Swatting investigation update, 911 call transcripts revealed

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(ABC 6 News) – It has been one week since the statewide swatting incident that rocked so many students, parents and teachers, and now that terrifying 911 call, is brought to light.

According to the Minnesota Bureau of Criminal Apprehension, the number of schools being affected by fake school shooter calls continues to climb, confirming that 17 schools fell victim to the hoax.

One of these schools was Lourdes High School in Rochester.

The eerie 911 call lasted less than four minutes. The male caller, who claimed to be “John Williams,” called Rochester Police Departments non-emergency line.

“Williams” told the dispatcher that there was an active shooter inside Lourdes and that he and 30 other students were hiding in room 201, in an English classroom.

He also claimed that six students had been shot and that the shooter was a white male carrying an AK-47. Also that he was wearing a red shirt, with blue pants, and body armor. He eventually hung up on the dispatcher.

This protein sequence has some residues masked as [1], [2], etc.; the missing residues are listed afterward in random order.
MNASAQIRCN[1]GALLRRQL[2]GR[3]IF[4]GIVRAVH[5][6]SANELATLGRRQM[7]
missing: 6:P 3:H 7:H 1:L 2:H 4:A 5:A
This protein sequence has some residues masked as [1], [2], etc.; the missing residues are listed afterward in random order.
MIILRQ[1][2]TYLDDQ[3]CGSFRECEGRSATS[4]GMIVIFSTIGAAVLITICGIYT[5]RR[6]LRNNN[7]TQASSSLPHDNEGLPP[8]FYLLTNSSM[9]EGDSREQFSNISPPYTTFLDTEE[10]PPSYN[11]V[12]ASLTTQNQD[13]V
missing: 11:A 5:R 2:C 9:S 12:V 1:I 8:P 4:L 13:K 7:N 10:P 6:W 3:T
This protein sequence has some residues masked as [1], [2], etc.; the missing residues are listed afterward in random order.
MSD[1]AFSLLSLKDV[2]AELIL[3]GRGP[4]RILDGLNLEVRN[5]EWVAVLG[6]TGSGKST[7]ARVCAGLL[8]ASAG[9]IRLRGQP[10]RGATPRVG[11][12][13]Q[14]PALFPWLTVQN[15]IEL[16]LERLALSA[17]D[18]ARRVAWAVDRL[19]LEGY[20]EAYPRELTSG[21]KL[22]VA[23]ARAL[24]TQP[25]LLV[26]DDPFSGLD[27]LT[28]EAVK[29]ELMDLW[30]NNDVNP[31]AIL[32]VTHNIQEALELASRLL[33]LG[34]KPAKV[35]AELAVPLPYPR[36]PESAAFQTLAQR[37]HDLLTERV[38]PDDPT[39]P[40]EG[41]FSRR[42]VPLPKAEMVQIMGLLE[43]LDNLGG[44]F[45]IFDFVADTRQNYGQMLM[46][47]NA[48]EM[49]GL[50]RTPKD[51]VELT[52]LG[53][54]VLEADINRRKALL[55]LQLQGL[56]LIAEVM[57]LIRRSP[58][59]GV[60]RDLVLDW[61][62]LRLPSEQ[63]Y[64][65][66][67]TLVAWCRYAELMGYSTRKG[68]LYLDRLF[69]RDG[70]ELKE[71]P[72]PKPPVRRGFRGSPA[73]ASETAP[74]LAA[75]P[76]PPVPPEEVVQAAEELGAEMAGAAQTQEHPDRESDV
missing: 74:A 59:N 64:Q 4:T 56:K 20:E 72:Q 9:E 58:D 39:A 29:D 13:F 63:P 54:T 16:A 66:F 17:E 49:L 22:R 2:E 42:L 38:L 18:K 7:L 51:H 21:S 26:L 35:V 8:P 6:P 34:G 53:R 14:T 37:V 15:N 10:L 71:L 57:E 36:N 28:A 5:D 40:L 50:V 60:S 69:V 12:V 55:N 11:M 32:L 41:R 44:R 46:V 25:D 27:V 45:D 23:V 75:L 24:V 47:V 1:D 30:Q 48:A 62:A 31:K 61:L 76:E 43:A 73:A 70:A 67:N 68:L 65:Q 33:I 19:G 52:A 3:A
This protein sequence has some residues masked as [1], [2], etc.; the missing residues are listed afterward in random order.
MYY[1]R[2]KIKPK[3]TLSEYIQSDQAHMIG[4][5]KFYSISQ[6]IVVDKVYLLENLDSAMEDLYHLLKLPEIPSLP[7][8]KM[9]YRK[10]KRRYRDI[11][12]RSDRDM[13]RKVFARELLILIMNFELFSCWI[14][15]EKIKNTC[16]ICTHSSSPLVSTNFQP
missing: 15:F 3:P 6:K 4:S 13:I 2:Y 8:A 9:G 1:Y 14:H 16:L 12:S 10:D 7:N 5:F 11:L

The investigation is still ongoing, but the Minn. BCA’s Superintendent Drew Evans says, there are indications in the calls that they may have originated from a different country.

In an interview with RPD last week, they say while the call may have been fake, they were ready. Law enforcement cleared the high school of any threat in under 30 minutes.

“We’ve trained for this. We’ve trained as much as we can for this to make sure that we’re prepared for a situation like this if it were to arise,” said Lt. Ryan Lodermeier with RPD. “Of course, we hope that it never happens, but in the instance that it does we take great pride in knowing that we’ve trained to be ready for it.”

The fake school shooter call at Austin High School last week was very different than the Lourdes call.

While the caller from Lourdes was coherent to the dispatcher and was more descriptive of the “situation,” the call in Mower County was a lot of rambling. The caller continued to repeat the same sentences over and over, saying there was a suspect armed with an AK-47 inside the school and that eight students had been shot. He also indicated they had been shot outside of an English classroom, similar to the call made in Rochester. Eventually, he hung up on the dispatcher.

That call lasted just over two minutes.